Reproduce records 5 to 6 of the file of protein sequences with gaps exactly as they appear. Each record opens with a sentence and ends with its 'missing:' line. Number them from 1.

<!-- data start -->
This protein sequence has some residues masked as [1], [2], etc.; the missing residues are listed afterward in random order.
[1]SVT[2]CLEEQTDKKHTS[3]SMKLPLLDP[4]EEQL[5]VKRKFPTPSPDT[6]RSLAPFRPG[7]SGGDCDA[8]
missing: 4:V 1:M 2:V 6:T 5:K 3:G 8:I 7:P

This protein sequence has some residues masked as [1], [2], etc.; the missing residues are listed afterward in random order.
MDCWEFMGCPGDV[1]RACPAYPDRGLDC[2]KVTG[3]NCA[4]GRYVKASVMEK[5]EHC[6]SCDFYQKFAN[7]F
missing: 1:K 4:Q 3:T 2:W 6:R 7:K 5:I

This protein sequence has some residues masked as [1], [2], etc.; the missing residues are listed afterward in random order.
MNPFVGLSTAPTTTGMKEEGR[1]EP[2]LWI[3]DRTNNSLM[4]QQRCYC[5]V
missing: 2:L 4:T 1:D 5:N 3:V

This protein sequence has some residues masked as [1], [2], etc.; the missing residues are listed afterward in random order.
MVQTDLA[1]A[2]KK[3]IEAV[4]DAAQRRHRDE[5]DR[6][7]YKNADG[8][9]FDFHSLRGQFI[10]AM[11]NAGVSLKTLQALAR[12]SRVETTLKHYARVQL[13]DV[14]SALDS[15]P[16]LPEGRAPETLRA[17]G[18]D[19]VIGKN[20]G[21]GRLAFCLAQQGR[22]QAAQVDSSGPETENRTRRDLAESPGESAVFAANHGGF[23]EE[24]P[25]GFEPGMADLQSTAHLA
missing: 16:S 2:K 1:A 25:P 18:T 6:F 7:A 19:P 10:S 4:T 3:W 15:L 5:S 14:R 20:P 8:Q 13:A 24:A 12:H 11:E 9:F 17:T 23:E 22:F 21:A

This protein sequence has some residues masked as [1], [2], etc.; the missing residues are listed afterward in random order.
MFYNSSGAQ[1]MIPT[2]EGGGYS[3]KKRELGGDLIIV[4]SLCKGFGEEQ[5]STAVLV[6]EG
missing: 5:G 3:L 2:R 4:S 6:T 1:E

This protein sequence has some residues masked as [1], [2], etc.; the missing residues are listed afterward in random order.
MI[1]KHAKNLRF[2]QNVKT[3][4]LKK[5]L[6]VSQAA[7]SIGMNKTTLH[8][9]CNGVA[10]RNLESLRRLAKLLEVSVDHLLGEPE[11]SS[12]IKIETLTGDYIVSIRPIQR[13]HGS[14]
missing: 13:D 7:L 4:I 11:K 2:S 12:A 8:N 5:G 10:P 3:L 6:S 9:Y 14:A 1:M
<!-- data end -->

This protein sequence has some residues masked as [1], [2], etc.; the missing residues are listed afterward in random order.
MFYNSSGAQ[1]MIPT[2]EGGGYS[3]KKRELGGDLIIV[4]SLCKGFGEEQ[5]STAVLV[6]EG
missing: 5:G 3:L 2:R 4:S 6:T 1:E

This protein sequence has some residues masked as [1], [2], etc.; the missing residues are listed afterward in random order.
MI[1]KHAKNLRF[2]QNVKT[3][4]LKK[5]L[6]VSQAA[7]SIGMNKTTLH[8][9]CNGVA[10]RNLESLRRLAKLLEVSVDHLLGEPE[11]SS[12]IKIETLTGDYIVSIRPIQR[13]HGS[14]
missing: 13:D 7:L 4:I 11:K 2:S 12:A 8:N 5:G 10:P 3:L 6:S 9:Y 14:A 1:M